International scientists learn nuclear forensics in Tri-Cities
Twenty-six visitors from nations around the globe are spending two weeks at a training center at Hanford to learn more about the emerging field of nuclear forensics, potentially preventing nuclear proliferation and acts of nuclear terrorism.
RICHLAND — A siren blared and lights flashed as an SUV drove through a radiation-monitoring station at a training center at Hanford.
It was the start of a fictitious case that would be solved by 26 visitors from around the globe who are spending two weeks in the Tri-Cities to learn more about the emerging field of nuclear forensics.
They’ll go home to countries from Vietnam to Mexico with information that can help them identify confiscated nuclear materials and possibly trace them to their origins, helping prevent nuclear proliferation and acts of nuclear terrorism.
“It’s a very new science, and we’re trying to stand it up internationally,” said Jon Schwantes, a senior scientist at Pacific Northwest National Laboratory in Richland. “Nuclear terrorism and proliferation is a global issue.”
The need for the training, which is being offered for the second time at HAMMER by the National Nuclear Security Administration, is more than theoretical. The acronym stands for the Hazardous Materials Management and Emergency Response.
The International Atomic Energy Agency has confirmed about 400 cases of smuggled, stolen and other criminal possession of nuclear materials since 1993. That includes at least 16 incidents involving weapons-usable enriched uranium or plutonium.
When suspect radioactive material is seized, such as at a border crossing, law-enforcement officials need to be able to investigate the incident as a possible crime. But traditional forensics labs aren’t equipped or experienced to handle and analyze nuclear material.
In the United States, for instance, the FBI turns to scientists at the Department of Energy (DOE) for support when cases require nuclear forensics.
But a scientist helping law enforcement with an investigation needs to learn new skills that can make or break a criminal investigation, such as maintaining chain of command.
“I gained an overview of all aspects of forensics — sampling, analyzing, summarizing results,” Jiri Janda, of the Czech Republic, said during the course. He’s a scientist and soldier who teaches at a defense university.
He’ll be introducing the information in his classes taught to military and civilian students.
Janda will also look at ways to change his country’s military procedures, including for chain of custody when the army conducts nuclear-forensics sampling and identification, he said.
In the sample case the students were following for two weeks, the SUV set off alarms as it crossed through a radiation-monitoring station, similar to ones Pacific Northwest National Laboratory has helped the DOE set up at border crossings and ports around the globe.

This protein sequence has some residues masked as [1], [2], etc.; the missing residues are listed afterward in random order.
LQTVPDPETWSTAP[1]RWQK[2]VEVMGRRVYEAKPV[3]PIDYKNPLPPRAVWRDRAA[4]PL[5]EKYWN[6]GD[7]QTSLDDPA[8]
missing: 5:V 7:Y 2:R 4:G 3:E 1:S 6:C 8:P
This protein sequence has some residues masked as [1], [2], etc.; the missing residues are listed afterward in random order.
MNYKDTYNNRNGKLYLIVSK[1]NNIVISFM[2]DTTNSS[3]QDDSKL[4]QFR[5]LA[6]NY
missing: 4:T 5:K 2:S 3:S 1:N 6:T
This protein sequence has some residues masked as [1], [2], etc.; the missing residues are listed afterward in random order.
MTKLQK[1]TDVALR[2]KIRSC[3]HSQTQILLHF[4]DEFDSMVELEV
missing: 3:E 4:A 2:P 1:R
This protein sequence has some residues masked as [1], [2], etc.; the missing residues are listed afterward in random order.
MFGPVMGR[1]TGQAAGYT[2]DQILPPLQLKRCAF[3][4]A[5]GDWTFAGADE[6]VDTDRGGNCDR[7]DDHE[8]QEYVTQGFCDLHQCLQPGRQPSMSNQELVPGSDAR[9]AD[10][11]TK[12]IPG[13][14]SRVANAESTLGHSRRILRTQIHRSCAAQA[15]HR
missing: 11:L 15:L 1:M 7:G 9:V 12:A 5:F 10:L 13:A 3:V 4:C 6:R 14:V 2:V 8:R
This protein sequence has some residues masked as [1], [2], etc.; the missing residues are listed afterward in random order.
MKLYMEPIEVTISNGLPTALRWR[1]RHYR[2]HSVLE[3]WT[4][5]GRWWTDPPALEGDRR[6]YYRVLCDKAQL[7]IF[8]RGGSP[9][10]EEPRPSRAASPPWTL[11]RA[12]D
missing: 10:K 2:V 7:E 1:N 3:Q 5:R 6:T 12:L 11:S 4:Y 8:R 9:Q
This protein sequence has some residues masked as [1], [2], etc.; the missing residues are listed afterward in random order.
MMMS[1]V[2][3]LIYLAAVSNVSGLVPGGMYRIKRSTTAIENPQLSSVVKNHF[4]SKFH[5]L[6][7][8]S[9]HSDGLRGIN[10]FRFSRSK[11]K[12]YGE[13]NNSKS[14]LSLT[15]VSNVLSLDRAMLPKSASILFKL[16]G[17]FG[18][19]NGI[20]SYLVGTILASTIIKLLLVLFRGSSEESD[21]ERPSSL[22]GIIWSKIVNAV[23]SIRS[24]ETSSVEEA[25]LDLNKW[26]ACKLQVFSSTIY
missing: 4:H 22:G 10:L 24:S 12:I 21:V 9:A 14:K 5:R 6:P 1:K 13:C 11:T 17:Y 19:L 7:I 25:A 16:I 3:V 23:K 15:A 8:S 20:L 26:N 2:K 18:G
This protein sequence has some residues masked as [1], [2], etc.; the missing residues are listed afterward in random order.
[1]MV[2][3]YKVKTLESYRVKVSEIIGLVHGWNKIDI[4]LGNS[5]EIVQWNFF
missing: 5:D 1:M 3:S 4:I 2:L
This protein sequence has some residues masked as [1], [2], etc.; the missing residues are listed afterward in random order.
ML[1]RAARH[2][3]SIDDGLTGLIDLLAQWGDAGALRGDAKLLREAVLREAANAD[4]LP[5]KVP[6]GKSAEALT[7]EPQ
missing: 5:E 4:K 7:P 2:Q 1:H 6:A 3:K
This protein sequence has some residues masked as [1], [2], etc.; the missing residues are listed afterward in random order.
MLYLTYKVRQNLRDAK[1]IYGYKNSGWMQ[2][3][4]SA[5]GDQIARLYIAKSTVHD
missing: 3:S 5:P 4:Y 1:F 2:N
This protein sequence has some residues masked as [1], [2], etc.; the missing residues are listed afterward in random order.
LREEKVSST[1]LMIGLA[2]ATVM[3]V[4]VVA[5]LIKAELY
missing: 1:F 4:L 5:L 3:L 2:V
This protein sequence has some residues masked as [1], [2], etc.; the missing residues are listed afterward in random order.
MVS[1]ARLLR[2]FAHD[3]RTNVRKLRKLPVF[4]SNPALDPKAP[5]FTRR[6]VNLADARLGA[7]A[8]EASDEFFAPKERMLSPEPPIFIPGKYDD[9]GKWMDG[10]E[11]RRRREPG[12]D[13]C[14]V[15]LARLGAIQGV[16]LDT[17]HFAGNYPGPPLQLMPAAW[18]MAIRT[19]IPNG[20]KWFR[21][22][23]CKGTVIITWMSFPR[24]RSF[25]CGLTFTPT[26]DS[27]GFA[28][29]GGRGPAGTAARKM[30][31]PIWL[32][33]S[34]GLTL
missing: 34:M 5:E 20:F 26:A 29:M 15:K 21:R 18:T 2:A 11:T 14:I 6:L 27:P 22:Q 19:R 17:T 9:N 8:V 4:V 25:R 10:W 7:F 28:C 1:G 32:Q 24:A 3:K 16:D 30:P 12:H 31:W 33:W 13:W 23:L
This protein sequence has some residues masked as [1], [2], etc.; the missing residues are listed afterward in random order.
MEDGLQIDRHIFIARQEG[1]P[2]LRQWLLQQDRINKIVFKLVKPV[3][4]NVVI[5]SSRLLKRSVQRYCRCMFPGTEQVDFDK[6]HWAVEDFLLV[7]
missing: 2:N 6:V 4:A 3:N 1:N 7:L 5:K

Students would practice using new technology, starting with a portable 3-D X-ray radiography equipment to see inside the bag without opening it in case it contained a bomb.
They would use two scientific techniques for the nuclear-forensic investigation of the bag’s radioactive contents: alpha spectrometry, which would require them to use chemistry to separate out a pure sample of the radionuclide for analysis; and gamma-ray spectrometry, which can be tricky because of background radiation and other factors.
They helped law enforcement crack the case, discovering they were dealing with two types of radioactive material. The evidence contained weapons-grade plutonium and barium 133.
The barium 133, which is used in law-enforcement instruments to detect items hidden in containers such as gas tanks, in this case was being used to mask the plutonium and make it more difficult to detect.
But determining what material was being smuggled helped law enforcement only to half-solve the crime. The next step was for students to determine where the material came from by consulting materials databases for similarities to their evidence samples and reaching out to the neighbors of the fictitious country where the case was set.
“Not every country needs advanced capabilities, but every country needs some rudimentary capabilities in nuclear forensics to be able to categorize nuclear or radioactive material out of regulatory control,” Schwantes said.
For more advanced analysis in real cases, workshop participants are encouraged to reach out to the Nuclear Forensics International Technical Working Group and draw on new contacts made at the workshop.
Students in the class included participants with a mix of science, regulatory and law-enforcement backgrounds from Algeria, Bulgaria, the Czech Republic, Indonesia, Malaysia, Mexico, Pakistan, Singapore, Thailand and Vietnam.
“This was the first time I have had access to these types of techniques of specific detection,” said Ligia Ruiz, a radiochemist for the Mexico National Commission of Nuclear Safety and Safeguards.
The information she learned will be helpful as Mexico builds its nuclear-forensics capability, she said.
“The intention is to learn as much as possible and introduce it into our procedures in order to save people,” Janda, from the Czech Republic, said.